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The Well-Grounded Yuppie

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Tuesday, July 31, 2007

The Customer Is Always Right

I’ve read an article today, and it said Sprint just got rid of 1200 of its "worst customers". They basically said "You’re off the contract, go get another cell phone service, no penalty".

Well, the "official" release statement of Sprint was those people were dialing in "40 to 50 times as often" as the "average customer," and after failing to appease them, Sprint chose to "terminate the relationship with those customers to allow them to pursue other options."

The firm also got rid of its habitual roamers, which I’m guessing is costing Sprint a lot more in operating cost in comparison to Sprint's average customers.

I personally couldn’t agree more with this decision Sprint made. In business variable costs, time is opportunity cost, money is operating cost, and both are resources. Most businesses probably spend 80% of their variable resources on 20% of its customers, and that 20% should be cut to be more profitable, assuming they can be replaced with "normal" customers. If they can’t, then the "additional" 20% of gross revenue (from the costly customers) probably isn’t worth the additional 400% (20%-80% split) resources to achieve.

Customers usually say "The customer is always right". Of course customers would say it, it benefits them the most. Management would usually tell clerks or associates "The customer is always right" because it’s safer to assume they’re right than the other way around; clerks don’t really know which customers are costly and which aren’t. But top management understands the theory of "The customer is right unless s/he becomes unprofitable", then it’s wiser to just drop that customer. One last concern about that approach is the company's reputation. But if the company refuses service to "bad customers", they're probably "bad customers" in other businesses too, and their word probably isn't taken too seriously by most people around them.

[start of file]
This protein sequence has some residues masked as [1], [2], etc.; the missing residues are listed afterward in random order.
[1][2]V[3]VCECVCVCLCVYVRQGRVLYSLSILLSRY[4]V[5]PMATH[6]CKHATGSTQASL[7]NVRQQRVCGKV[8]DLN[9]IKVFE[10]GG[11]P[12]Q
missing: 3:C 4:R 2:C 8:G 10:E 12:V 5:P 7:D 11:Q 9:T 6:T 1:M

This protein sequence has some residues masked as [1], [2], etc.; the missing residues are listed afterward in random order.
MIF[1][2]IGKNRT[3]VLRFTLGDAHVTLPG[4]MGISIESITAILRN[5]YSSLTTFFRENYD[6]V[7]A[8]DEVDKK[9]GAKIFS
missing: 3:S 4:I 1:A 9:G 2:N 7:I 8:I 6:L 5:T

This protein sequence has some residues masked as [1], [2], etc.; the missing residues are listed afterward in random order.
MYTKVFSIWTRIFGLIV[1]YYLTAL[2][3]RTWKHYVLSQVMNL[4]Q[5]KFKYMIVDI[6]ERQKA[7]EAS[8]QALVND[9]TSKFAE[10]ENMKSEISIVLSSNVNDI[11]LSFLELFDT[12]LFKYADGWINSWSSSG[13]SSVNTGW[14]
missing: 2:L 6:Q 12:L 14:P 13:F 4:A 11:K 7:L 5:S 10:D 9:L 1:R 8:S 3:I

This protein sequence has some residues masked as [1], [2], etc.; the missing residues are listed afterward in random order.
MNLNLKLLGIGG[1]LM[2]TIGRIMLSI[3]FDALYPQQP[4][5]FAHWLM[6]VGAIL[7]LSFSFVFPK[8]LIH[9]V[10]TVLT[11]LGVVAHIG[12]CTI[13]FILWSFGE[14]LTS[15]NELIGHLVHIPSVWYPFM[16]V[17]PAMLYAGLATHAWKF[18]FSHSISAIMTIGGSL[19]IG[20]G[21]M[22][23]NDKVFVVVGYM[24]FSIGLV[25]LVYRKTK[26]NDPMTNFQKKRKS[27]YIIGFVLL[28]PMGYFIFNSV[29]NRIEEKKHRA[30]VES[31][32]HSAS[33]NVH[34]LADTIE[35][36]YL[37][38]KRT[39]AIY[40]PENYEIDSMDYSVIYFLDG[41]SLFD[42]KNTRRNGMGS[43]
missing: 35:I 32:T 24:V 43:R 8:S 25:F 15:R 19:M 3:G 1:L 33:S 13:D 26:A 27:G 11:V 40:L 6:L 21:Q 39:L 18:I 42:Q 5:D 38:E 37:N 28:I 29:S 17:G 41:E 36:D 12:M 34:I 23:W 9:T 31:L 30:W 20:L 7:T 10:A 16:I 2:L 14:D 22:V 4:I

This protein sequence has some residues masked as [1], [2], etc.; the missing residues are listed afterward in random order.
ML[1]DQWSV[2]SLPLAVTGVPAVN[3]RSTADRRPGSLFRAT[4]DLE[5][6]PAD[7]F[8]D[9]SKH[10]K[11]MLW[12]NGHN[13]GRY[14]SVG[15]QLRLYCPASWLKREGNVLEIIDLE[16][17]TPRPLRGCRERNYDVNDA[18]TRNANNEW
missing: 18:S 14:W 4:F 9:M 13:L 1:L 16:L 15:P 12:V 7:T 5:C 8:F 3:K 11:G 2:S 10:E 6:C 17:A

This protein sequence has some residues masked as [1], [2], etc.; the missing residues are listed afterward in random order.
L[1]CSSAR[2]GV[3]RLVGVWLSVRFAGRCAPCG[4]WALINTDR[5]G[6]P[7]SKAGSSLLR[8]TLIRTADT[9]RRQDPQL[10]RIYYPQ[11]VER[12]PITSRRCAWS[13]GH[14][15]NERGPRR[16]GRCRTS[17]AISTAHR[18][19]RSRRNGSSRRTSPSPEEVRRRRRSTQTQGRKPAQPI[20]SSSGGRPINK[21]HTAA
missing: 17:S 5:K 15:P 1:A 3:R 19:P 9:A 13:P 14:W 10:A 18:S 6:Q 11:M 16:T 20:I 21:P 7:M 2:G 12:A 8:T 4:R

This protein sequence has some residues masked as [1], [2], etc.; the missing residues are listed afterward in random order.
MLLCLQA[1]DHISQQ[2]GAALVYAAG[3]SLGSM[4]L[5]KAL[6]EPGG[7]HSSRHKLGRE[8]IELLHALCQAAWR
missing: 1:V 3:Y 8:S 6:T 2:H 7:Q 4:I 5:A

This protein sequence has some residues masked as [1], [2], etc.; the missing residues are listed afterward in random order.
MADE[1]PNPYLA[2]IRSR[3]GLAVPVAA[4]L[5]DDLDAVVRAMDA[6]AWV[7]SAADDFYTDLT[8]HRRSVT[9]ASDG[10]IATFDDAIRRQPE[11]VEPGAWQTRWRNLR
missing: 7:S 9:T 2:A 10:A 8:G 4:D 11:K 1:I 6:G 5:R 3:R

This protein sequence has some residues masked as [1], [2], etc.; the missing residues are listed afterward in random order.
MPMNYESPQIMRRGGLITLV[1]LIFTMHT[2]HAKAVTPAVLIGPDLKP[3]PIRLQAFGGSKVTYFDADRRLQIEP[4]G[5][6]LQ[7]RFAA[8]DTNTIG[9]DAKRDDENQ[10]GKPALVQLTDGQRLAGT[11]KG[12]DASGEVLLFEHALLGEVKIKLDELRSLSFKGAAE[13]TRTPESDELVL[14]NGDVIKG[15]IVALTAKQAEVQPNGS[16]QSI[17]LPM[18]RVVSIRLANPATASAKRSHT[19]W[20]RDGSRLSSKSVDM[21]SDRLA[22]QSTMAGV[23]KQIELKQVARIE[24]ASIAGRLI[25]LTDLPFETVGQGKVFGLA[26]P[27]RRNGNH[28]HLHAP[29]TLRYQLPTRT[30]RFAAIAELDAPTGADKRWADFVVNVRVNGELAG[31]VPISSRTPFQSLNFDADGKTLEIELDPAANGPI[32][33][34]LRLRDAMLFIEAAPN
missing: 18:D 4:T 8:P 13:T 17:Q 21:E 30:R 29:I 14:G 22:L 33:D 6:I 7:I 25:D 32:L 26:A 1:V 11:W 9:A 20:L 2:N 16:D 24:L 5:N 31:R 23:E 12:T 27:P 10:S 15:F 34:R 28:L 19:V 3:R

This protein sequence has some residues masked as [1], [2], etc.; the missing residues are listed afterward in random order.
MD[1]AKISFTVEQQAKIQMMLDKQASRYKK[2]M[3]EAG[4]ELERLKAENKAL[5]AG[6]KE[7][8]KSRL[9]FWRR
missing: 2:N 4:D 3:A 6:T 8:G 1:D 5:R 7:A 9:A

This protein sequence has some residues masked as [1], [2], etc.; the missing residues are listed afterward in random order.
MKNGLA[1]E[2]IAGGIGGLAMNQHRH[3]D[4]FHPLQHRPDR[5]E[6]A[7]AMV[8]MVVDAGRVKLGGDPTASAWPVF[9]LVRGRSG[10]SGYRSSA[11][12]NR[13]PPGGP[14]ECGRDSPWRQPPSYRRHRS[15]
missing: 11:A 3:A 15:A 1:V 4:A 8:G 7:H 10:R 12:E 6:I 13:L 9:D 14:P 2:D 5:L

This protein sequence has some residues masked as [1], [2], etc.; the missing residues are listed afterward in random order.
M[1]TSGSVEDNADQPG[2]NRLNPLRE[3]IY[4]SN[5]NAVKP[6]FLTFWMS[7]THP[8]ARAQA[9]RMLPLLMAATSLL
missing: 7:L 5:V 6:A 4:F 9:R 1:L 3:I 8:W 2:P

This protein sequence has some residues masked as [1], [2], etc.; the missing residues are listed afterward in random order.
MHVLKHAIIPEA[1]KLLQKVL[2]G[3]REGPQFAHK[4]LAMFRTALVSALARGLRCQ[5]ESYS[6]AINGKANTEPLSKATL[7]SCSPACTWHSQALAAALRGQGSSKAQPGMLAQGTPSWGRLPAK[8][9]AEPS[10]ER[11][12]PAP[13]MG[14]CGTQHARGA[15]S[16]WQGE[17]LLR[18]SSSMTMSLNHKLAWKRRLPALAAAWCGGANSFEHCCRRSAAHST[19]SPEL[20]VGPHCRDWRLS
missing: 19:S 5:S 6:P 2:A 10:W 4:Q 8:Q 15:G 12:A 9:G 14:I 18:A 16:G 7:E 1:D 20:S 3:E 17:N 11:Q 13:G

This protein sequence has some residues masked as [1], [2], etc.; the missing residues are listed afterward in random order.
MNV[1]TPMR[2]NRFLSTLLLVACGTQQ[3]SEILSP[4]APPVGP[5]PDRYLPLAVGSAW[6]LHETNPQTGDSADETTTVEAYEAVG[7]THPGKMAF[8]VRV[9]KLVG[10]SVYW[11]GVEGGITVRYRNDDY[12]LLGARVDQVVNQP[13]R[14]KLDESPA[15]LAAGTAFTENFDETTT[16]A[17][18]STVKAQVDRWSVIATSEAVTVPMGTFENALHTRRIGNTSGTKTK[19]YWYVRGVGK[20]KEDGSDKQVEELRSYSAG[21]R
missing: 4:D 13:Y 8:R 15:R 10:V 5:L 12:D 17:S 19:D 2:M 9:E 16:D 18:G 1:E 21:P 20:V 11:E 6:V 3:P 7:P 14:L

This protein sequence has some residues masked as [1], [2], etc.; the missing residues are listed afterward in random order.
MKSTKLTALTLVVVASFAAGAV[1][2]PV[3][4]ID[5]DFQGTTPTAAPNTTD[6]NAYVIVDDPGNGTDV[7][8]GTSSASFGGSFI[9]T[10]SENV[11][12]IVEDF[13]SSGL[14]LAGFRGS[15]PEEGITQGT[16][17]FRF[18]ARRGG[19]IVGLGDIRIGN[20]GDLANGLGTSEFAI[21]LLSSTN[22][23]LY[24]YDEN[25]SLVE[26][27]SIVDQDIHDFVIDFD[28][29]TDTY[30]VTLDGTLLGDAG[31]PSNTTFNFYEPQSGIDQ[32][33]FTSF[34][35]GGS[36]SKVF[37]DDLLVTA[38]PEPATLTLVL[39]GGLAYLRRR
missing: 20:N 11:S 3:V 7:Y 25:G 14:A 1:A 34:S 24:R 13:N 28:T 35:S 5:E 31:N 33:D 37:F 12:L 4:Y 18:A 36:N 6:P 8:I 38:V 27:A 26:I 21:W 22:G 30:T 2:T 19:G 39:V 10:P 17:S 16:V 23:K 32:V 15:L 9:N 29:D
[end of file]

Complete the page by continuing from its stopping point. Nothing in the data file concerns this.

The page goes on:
Blogger Andrew said...

I agree with the decision to cut the dead weight but I don't think the tactic is the best. They probably could've come up with another way to accomplish the same thing without making headlines. They could change their Terms to charge money for excessive support calls. This would accomplish the goal of making revenue on the abusive customers and since the Terms are changed, people would have a certain amount of time to choose to leave their contract. Problem solved and no one looks poorly at Sprint's customer service. Of course, the fact that Sprint is one of the worst cell phone companies as it is doesn't help things....

8/07/2007 8:39 AM  

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